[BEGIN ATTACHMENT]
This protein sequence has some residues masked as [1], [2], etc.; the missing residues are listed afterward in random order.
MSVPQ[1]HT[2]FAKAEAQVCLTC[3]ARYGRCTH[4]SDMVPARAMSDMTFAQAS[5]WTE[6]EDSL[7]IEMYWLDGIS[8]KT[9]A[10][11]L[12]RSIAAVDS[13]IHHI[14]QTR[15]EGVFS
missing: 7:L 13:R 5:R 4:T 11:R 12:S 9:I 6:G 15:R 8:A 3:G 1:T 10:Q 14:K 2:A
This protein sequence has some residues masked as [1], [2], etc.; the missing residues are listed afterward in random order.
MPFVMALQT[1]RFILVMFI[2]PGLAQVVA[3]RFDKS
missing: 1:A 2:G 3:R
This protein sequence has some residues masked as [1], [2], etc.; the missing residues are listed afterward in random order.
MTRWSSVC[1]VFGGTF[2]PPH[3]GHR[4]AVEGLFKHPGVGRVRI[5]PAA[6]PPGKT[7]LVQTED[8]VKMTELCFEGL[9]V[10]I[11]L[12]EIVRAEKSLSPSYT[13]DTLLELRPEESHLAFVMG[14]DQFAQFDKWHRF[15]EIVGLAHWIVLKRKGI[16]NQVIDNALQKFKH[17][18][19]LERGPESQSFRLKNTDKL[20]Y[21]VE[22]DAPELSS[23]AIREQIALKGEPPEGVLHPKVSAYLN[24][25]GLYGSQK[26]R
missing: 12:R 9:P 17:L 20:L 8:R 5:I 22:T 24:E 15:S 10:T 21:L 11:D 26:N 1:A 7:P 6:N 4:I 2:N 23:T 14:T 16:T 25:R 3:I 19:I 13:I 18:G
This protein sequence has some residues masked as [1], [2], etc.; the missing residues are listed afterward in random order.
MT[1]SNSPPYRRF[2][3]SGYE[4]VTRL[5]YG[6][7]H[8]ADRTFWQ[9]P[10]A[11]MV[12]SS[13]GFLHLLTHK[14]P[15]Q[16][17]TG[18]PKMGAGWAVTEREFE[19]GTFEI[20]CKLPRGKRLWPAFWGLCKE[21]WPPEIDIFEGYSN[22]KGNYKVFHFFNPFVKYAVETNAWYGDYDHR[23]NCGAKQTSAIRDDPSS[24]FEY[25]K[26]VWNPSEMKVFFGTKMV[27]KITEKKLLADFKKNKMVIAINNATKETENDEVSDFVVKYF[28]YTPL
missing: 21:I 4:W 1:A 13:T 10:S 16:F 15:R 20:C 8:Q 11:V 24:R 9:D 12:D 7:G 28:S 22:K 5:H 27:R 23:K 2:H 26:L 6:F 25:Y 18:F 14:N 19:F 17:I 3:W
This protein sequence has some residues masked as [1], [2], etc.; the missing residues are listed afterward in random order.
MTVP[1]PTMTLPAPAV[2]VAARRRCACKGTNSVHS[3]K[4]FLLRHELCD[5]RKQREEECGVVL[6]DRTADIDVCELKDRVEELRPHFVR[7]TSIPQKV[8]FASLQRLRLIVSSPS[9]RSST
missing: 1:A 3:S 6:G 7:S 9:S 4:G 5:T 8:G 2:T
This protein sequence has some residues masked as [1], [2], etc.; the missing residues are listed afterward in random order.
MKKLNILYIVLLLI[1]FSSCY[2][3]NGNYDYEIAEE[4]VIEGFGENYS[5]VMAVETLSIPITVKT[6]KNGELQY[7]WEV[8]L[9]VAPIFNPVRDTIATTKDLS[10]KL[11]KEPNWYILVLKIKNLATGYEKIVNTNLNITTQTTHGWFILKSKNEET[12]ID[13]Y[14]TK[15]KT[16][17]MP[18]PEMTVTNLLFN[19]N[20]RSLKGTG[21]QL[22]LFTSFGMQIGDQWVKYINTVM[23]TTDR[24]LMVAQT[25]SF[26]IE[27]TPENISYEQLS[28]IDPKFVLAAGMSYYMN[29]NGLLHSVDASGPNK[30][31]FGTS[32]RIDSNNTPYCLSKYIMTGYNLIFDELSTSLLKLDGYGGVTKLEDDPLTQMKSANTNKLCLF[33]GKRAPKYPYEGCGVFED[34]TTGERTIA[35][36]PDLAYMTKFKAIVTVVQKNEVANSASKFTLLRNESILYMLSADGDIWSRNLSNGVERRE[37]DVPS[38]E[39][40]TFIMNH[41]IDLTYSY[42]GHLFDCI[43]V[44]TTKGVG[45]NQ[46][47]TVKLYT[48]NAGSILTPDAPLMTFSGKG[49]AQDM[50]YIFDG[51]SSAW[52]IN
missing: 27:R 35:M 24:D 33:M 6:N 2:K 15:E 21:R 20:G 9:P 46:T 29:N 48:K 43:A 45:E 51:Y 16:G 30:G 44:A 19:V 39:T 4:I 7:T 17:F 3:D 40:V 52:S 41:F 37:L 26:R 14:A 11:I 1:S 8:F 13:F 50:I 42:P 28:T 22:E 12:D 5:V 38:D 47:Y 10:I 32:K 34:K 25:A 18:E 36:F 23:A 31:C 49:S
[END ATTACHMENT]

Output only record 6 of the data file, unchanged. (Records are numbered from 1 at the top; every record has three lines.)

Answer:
This protein sequence has some residues masked as [1], [2], etc.; the missing residues are listed afterward in random order.
MKKLNILYIVLLLI[1]FSSCY[2][3]NGNYDYEIAEE[4]VIEGFGENYS[5]VMAVETLSIPITVKT[6]KNGELQY[7]WEV[8]L[9]VAPIFNPVRDTIATTKDLS[10]KL[11]KEPNWYILVLKIKNLATGYEKIVNTNLNITTQTTHGWFILKSKNEET[12]ID[13]Y[14]TK[15]KT[16][17]MP[18]PEMTVTNLLFN[19]N[20]RSLKGTG[21]QL[22]LFTSFGMQIGDQWVKYINTVM[23]TTDR[24]LMVAQT[25]SF[26]IE[27]TPENISYEQLS[28]IDPKFVLAAGMSYYMN[29]NGLLHSVDASGPNK[30][31]FGTS[32]RIDSNNTPYCLSKYIMTGYNLIFDELSTSLLKLDGYGGVTKLEDDPLTQMKSANTNKLCLF[33]GKRAPKYPYEGCGVFED[34]TTGERTIA[35][36]PDLAYMTKFKAIVTVVQKNEVANSASKFTLLRNESILYMLSADGDIWSRNLSNGVERRE[37]DVPS[38]E[39][40]TFIMNH[41]IDLTYSY[42]GHLFDCI[43]V[44]TTKGVG[45]NQ[46][47]TVKLYT[48]NAGSILTPDAPLMTFSGKG[49]AQDM[50]YIFDG[51]SSAW[52]IN
missing: 27:R 35:M 24:D 33:M 6:N 2:K 15:E 21:R 20:G 9:P 46:T 29:N 48:K 43:A 45:E 51:Y 16:G 30:G 44:A 19:V 39:T 4:I 7:T 17:F 3:D 40:V 52:S 41:F 37:L 26:R 14:A 11:I 1:S 8:F 13:F 50:I 42:P 28:T 22:E 12:D 5:V 38:D 47:Y 10:I 32:K 34:K 25:A 18:E 36:F 23:A 31:C 49:S